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"Defense played lights-out all game," tight end Travis Kelce said. "And offensively, we ran the ball. When you have the lead, you'd better be able to run the ball late in the game. Damien Williams (129 yards and a touchdown on 25 carries), man, guy runs his tail off. He can finish a game off for us."
Mahomes had his highlight throws, but he didn't dominate the game the way he has so many times this year. The Chiefs found other ways to win, and don't think that's any small thing. When your quarterback allows you to dream the biggest dreams, you can absolutely be the kind of team that musters its best effort in the biggest games.
Which is why this might be the team that finally delivers for Andy Reid, who's top-10 all time in wins and might be the best non-Belichick coach of his era but is 12-13 in the postseason and probably needs to win the Super Bowl at least once to ensure a spot in the Hall of Fame.
"When you play for a coach of that caliber," Williams said, "all you can do is give it your all."
Think about everything you've ever heard about Reid in the playoffs -- time management, wasting timeouts, refusing to run the ball when he has a lead. None of that came into play Saturday. Reid's Chiefs put a big lead on the board early and managed it well. Would it have been easier if they'd scored once or twice in the third quarter? Sure. But the game was never really in doubt after halftime, and that's almost never the case with an Andy Reid team in the playoffs. These Chiefs might be walking the "new mentality" walk, which could mean big things.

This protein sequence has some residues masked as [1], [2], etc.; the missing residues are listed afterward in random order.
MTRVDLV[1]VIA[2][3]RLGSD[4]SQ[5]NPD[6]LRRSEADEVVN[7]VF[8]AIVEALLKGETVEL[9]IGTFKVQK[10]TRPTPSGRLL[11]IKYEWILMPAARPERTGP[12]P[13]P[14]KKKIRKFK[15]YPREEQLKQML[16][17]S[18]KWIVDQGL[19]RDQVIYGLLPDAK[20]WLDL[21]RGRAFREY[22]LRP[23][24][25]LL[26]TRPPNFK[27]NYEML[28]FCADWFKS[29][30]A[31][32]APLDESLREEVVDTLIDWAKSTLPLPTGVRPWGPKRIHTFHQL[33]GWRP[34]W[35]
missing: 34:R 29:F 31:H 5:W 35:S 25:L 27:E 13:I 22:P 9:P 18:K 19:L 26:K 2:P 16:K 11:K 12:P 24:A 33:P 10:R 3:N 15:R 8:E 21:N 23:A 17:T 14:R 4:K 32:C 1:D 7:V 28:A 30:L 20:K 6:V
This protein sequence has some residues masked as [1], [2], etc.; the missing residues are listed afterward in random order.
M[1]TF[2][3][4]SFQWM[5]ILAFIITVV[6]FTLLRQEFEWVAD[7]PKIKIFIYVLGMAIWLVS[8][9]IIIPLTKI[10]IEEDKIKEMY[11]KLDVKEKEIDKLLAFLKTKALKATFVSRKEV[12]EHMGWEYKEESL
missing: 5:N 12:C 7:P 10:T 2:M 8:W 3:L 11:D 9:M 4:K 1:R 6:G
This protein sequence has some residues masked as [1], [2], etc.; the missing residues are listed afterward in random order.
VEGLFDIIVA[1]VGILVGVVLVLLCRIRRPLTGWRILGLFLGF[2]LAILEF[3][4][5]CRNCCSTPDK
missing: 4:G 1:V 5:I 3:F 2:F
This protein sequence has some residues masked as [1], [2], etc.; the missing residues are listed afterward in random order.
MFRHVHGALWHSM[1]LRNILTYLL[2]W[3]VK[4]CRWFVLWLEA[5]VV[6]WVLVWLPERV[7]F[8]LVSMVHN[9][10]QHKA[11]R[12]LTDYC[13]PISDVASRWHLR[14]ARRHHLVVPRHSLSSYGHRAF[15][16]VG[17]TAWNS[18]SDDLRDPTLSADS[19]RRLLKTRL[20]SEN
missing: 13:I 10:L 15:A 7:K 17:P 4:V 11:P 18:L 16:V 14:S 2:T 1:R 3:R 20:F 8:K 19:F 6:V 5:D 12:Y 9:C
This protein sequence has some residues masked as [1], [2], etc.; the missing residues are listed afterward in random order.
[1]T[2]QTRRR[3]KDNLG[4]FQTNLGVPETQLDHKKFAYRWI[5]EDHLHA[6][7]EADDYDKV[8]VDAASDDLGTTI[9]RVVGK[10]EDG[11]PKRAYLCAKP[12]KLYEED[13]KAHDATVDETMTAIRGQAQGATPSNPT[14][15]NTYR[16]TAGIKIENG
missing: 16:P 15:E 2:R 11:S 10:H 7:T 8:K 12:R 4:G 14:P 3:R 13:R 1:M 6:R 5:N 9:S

"We know we're part of something special," Chiefs center Mitch Morse said. "We also know the job's not done yet."
Reid has been to the conference championship game five times before, though none with the Chiefs and none since 10 years ago with the Eagles. He's 1-4 in those games, and that's another itchy part of his legacy that he'd surely love for people to stop bringing up. Next Sunday, Reid's Chiefs are going to take on a team that beat them this year -- be it the Patriots or the Chargers. It's not going to be easy, in part because nothing is easy for the Chiefs or Reid at this time of year. But this might be the year that changes. This might be the team, and the quarterback, that help stuff all that lousy history into the trash bin and put the focus on just how good a coach Reid is. You feel like Reid deserves one of these runs. And while the history tells us not to get too far ahead of ourselves, there are some pretty exciting reasons to believe this might be the team that wins it all.